Design pillars: understanding, intention, consistency


Figure 1: Empathy maps created to synthesize coded data. Data was not color-coded or coded in any visual way which makes it hard to identify the origin of each excerpt or identify trends across categories. [Created by EGR200 students – Fall 2018]

Design education provides the theoretical foundation to understand why a design solution can be effective and why another solution is most likely to be misleading. This knowledge helps designers use design principles and visual skills with intention and in a deliberate way in any situation For example, rather than using colors at random to code information or organise content, a designer would take a moment to choose an appropriate set of colors (e.g. very different from each other) that would allow them to work with a functional approach.

This way of thinking may seem simple or banal, however it indicates a core difference in how designers and non-designers engage in problem-solving tasks. Knowing how to use specialised software, like Adobe InDesign or Illustrator, or working with a design technique doesn’t make a person a designer. This is particularly notorious in the use of design thinking among non-designers. Frequently, people who work with the design thinking process are fond of the use of post-its. However, the use of post-its does not indicate an understanding of the process or guarantee an effective use of a technique. Using post-its in a deliberate way takes awareness, intention and practice, but helps reveal connections and patterns that otherwise would be hidden. One way to exemplify this mindset is when a person creates “coding rules” to purposefully color-code information and then uses consistently throughout the lifecycle of a project or at least while working with a same technique.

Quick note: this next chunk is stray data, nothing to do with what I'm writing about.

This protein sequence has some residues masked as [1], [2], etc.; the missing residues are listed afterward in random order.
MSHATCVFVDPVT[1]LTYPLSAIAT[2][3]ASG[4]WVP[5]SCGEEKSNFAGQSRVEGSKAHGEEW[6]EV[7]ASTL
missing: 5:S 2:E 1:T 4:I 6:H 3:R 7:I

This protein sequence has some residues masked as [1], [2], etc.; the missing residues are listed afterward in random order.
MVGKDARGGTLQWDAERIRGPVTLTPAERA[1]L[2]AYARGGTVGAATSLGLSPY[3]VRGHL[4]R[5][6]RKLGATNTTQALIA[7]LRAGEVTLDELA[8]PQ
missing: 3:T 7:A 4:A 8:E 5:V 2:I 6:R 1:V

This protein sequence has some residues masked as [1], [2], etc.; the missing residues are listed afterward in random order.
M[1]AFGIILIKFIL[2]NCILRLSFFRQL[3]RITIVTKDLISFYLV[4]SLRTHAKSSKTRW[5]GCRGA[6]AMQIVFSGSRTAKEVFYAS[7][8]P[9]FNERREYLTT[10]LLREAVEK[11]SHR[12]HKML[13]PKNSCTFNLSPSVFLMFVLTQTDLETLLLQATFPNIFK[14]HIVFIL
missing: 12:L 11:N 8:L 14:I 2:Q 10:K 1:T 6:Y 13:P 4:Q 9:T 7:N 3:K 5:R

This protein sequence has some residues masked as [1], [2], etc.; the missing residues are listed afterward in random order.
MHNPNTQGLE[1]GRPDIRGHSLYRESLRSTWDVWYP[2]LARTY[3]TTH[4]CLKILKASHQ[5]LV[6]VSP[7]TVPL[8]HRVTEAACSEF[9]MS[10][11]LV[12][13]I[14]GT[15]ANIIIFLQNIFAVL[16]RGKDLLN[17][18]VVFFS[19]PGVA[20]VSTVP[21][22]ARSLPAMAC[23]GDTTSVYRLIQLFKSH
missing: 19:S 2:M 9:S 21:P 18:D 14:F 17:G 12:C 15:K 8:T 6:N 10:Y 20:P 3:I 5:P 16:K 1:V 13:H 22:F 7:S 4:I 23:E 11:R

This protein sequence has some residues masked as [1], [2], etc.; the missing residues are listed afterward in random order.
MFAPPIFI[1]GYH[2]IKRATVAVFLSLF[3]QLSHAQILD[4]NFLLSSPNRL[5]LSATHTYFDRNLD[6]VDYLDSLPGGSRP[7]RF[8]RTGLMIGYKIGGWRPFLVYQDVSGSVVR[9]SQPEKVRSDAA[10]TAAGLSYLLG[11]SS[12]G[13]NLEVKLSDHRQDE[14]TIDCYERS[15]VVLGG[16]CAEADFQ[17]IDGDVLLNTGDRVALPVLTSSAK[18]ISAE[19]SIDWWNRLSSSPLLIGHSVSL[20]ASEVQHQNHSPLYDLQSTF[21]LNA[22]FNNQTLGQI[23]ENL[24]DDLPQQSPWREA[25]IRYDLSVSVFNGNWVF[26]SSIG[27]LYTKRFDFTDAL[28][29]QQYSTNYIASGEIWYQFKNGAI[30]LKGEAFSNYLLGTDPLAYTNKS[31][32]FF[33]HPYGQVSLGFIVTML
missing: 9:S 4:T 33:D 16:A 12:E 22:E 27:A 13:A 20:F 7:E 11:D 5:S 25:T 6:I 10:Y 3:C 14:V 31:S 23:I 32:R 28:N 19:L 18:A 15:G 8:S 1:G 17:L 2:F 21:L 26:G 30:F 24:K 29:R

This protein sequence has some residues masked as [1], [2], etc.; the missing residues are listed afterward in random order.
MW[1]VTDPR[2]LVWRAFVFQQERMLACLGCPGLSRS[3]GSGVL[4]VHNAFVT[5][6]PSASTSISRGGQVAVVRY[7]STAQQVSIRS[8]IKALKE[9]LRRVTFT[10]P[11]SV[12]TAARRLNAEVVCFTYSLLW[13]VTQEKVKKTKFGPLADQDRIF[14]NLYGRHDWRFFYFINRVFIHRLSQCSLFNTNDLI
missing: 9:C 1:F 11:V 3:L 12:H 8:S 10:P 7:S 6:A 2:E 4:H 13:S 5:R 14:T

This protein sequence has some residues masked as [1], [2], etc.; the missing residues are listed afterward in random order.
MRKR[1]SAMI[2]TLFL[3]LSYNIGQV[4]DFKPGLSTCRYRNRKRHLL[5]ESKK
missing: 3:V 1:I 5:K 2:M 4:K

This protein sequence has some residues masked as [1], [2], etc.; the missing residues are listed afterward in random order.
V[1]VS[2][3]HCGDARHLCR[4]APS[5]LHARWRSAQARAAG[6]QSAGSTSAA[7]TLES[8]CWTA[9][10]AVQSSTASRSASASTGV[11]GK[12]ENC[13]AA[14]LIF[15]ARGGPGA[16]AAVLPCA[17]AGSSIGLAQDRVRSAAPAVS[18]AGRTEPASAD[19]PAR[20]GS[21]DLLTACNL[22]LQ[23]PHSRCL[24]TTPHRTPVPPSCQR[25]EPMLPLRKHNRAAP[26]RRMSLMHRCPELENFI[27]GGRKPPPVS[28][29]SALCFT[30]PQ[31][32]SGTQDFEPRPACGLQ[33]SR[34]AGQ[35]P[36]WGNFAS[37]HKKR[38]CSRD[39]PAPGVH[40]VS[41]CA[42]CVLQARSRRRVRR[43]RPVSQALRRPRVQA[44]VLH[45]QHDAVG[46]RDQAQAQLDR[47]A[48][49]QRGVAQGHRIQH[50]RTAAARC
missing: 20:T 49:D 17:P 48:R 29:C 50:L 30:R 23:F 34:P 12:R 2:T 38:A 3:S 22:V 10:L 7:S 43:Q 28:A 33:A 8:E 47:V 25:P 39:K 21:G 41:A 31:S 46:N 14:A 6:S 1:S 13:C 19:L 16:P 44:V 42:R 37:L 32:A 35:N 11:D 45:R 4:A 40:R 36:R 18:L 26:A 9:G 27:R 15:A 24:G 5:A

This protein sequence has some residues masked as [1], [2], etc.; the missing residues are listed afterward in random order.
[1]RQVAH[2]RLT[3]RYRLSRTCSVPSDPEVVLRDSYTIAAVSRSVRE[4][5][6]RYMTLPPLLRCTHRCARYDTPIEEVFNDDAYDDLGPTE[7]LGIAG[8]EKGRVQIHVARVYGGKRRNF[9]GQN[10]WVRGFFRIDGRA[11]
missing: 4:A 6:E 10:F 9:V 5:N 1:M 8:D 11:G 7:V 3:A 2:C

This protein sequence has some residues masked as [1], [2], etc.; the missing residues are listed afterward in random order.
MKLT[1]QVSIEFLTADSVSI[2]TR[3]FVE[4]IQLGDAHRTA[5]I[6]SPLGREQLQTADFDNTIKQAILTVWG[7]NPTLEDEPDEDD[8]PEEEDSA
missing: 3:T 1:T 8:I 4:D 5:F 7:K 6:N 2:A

Figure 2: Concept maps created to visualize current problem situations. Information is color-coded by topic and type. For example, on the left map, the students is coding information with color and size. On the right image, pink post-its represent questions, orange post-its represent ideas, and blue and yellow post-its represent different types of data the student needs to research. [Created by EGR487 students – Spring 2019]


Figure 3: Empathy maps created to synthesize coded data. Data gathered from each participant. was color coded and then allocated to the respective category. As each color represent a different participant, at a glance it is easy to see that the sample size was of five participants, and which of them did not provide insights for all categories. [Created by EGR487 student – Spring 2019]

Figure 1, at the top of this post, was created to analyze research data but with no intentional use of post-its or coding rules in mind. In contrast, Figures 2 and 3, also created to analyze research data and map problem situations but by students from the advanced design thinking class I have created and started teaching at Princeton University this semester, show awareness, clear intent and consistent use of coding rules. In other words, these images show that these students have understood how designers think and started to apply the pillars of design: understanding, intention, and consistency.

Learning design tools is only a small part of becoming a designer. Learning and applying the design mindset and way of working is what makes someone be a designer.


  1. Pingback: A collaborative and active teaching approach anchored in info design | Mapping Complex Information. Theory and Practice

  2. Pingback: Making synthesis visible | Bridging Theory and Practice

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